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. 2002 Apr;146(4):588-94.
doi: 10.1046/j.1365-2133.2002.04694.x.

Smoking Affects Collagen Synthesis and Extracellular Matrix Turnover in Human Skin

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Smoking Affects Collagen Synthesis and Extracellular Matrix Turnover in Human Skin

A Knuutinen et al. Br J Dermatol. .

Abstract

Background: Smoking is associated with premature facial wrinkling and aberrant wound healing, but the underlying mechanisms of skin injury are poorly understood.

Objectives: To compare the in vivo collagen synthesis and degradation in the skin of smokers and non-smokers.

Methods: The study population consisted of 47 current smokers and 51 individuals who had never smoked from northern Finland. Suction blisters were induced in the sun-protected upper inner arm of the study subjects, after which suction blister fluid (SBF) was collected for analyses of the levels of aminoterminal procollagen propeptides of type I and III collagens (PINP and PIIINP, respectively), matrix metalloproteinase (MMP)-8 and tissue inhibitor of MMP (TIMP)-1. PINP, PIIINP and TIMP-1 were also determined from serum samples. The levels of active and pro MMP-1 were assessed from deep-frozen skin biopsies by Western blotting.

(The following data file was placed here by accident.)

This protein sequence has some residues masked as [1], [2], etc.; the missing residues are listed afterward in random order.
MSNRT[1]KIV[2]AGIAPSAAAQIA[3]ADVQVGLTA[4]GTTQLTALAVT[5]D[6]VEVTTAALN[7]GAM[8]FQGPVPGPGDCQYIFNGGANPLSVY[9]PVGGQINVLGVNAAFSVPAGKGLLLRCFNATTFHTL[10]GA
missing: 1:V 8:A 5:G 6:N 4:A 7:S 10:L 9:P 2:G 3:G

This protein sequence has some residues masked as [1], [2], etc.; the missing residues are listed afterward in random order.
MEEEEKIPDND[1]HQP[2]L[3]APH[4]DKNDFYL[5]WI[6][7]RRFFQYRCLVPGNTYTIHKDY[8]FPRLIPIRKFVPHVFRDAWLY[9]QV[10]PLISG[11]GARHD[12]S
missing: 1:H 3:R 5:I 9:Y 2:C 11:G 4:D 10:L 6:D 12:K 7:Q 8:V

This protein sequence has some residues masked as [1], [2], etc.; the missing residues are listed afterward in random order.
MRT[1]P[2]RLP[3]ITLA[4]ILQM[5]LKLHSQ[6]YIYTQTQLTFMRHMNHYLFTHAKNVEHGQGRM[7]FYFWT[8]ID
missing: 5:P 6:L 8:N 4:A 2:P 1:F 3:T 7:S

Results: The synthesis rates of type I and III collagens were lower by 18% and 22%, respectively, in the SBF of the smokers compared with the non-smokers. The levels of MMP-8 were higher by 100% in the SBF of the smokers. The levels of MMP-1 in the skin biopsies did not differ significantly between the groups. The levels of TIMP-1 in SBF were 14% lower in the smokers than in the non-smokers, whereas the serum concentrations of TIMP-1 did not differ between the groups.

Conclusions: Smoking decreases the synthesis rates of type I and III collagens in skin in vivo and alters the balance of extracellular matrix turnover in skin.

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